6. Code Name Verity by Elizabeth Wein

Right, back to a little bit of historical Second World War fiction *glee*.  Female pilots and spies trotting about in France being tortured by the Nazi's, being rescued by and working with the Resistance and having a jolly spiffing time of it.  After The Snow Child I wanted a tale with a bit more pep and this did the job!  The story is told via two main characters and takes the general form of diary writing (ish) the first half of the story is told by a British spy being held in France by the Nazi's and is supposed to be a retelling of her training, and a confession of codes etc I can't really go into much more detail without ruining things if you decide to read it.  It is an engaging story and I liked Wein's writing (despite it taking a little bit of getting used to) which wasn't too rose tinted and nostalgic.

Well hopefully I won't leave it too long next time, as always if you have any recommendations I would love to hear them!

Saturday, 20 April 2013

Allotment geekery

It has been a busy, busy week at work so I haven't been able to get to the allotment during the week, we'll be heading off to plant more seeds and dig things over today.  To get my allotment fix I've been monitoring the progress of the following:

Borlotti beans, I cannot wait to get these out when it's warm enough I dug compost trenches back in the autumn and have been filling them with kitchen scraps and newspaper etc  because apparently beans love compost rich soil.  I  dug compost trenches last year and it seemed to work quite well, fingers crossed the beans like it!

Tomatoes and chillies, I really can't take credit for these, tomatoes and chillies are MozzyMr's pet project, we're still using the chillies he grew last year which we dried.  Plus the amount of passata we're still getting through is astonishing!  Great on homemade pizza though so no complaints here.

Pfft mushrooms.  These were supposed to be butternut squashes but nothing has happened with them so I'm going to have to buy more seeds because the butternut squashes we had last year were the best.  The compost we bought from Makro was riddled with fungus, green and blue mushrooms have been popping up all over the place.  The umbrella looking ones here only stay looking like that for a day and then they shrivel up to virtually nothing.  Whilst I haven't got the butternut squashes I really wanted it has been nice to see these develop, they're really delicate and beautiful (photographs them and unceremoniously chucks them in the compost bin).

Saturday, 13 April 2013

Escape to the museum

We had to go into town today for various bits and bobs, sadly town was packed.  Absolutely packed.  Now I'm going to sound like a bit of an arse now but I walk everywhere, to work, to town, to the supermarket, everywhere and there is a pavement etiquette!  (I jest not.)

  • Don't walk two or three in a row and expect me to step into the road because you can't bear not to be walking alongside one another for three steps.  
  • Like when driving if there is an obstruction on my side I'll wait for you to pass, if it's on your side, you wait until I pass it's just polite!  
  • Don't carry a massive umbrella, if you must carry one at least lift it up above eye poking level.  
  • If the path is so narrow it is difficult for two people to pass one another then it's not a shared cycle path, ringing your little bell at me won't make me step into the road to let you pass, get a helmet, get something high-vis and learn the highway code.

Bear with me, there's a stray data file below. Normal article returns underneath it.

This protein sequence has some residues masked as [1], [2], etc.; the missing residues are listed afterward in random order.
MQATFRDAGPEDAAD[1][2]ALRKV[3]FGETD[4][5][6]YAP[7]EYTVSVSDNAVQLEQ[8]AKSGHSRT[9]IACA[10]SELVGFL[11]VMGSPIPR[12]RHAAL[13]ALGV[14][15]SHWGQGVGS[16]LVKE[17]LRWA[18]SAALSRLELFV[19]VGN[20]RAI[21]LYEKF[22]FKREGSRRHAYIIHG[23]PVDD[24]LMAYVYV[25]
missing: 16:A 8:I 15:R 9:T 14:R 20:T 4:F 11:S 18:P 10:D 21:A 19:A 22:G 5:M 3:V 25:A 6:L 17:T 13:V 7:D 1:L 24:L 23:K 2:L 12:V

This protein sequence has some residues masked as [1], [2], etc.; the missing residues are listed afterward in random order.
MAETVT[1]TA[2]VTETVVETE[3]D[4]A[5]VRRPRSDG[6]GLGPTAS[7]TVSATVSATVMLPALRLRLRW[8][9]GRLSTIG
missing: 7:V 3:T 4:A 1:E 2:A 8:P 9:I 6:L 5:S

My rant does have a point, town was full of people dawdling about, we watched one couple walking in the road with a bus following them less than half a foot behind them AND THEY DIDN'T NOTICE!  We had to escape for an hour and regain a sense of equilibrium so we went to the museum.  We took another look at the National Portrait exhibition, the insect and taxidermy rooms (of course) but what really caught our eye this time were the postcards visitors had written about their visit.  The best ones were from kids who had drawn pictures about their visit, here are some of our favourites:

Saturday, 6 April 2013

Allotment geekery

If you follow me on Instagram you will have endured borlotti watch for the last week!  These little beauties have been living on our bathroom windowsill but it was time to repot them and house them in the polytunnel.

Peas!  I'm going to experiment this year, I've started these seeds off in the polytunnel and will harden them off and plant them out in May, but I'm also going to plant directly in the ground at the end of April and see how each gets on.  I definitely didn't plant enough peas last year.

Golden beetroot, an ABSOLUTE favourite of ours last year, cut thinly and put on a homemade pizza (using homemade tomato sauce of course!) was a revelation, so delicious!

Turnips, I have really over planted turnips but I'm too soft to just throw away the little runt seeds so will give them a try, I might be asking for your turnip recipes soon :/

Ahh my broad beans (ignore the weeds) I have never grown these before but I'm happy with how they are turning out.  I can't wait to give broad bean pesto a try (if only my basil would hurry up and grow!)

Tuesday, 2 April 2013


I bought a really beautiful planter at the car boot sale ages ago, the person I bought it from put it in a carrier bag, as he handed it to me the handles broke and it smashed.  I was gutted, it was minty green, opaque and JUST what I was looking for!  I spent months looking in charity shops and car boot sales to find something similar and then we went to the Vintage Store in Exeter and I found this planter.  It is not quite as nice as the previous one but it will certainly do for now, finding it also meant I got to visit Trago Mills (the weirdest shop, literally) to buy some succulents for it (that's the done thing for blogs these days isn't it?  Vintage planters and succulents?  I couldn't let that tend pass me by).

Monday, 1 April 2013

Life lately (and American Splendor)

You might have noticed that 30 Days of Lists tailed off last week on this little blog.  There are a number of reasons for that including illness and general life irritants but mostly because they felt forced and I was bored of doing them.  So I stopped.  I'm taking the time to recover from this five day stomach bug (seriously I just want some food!) before I have to return to work later in the week.

Moving on... yesterday at the car boot sale MozzyMr bought American Splendor on DVD.  Based on the comics of Harvey Pekar it is the best film I have seen in SO long, as ever Paul Giamatti is awesome.  Not everyone will find it inspiring but I really did, and funny and has rocketed into my top 5 films ever.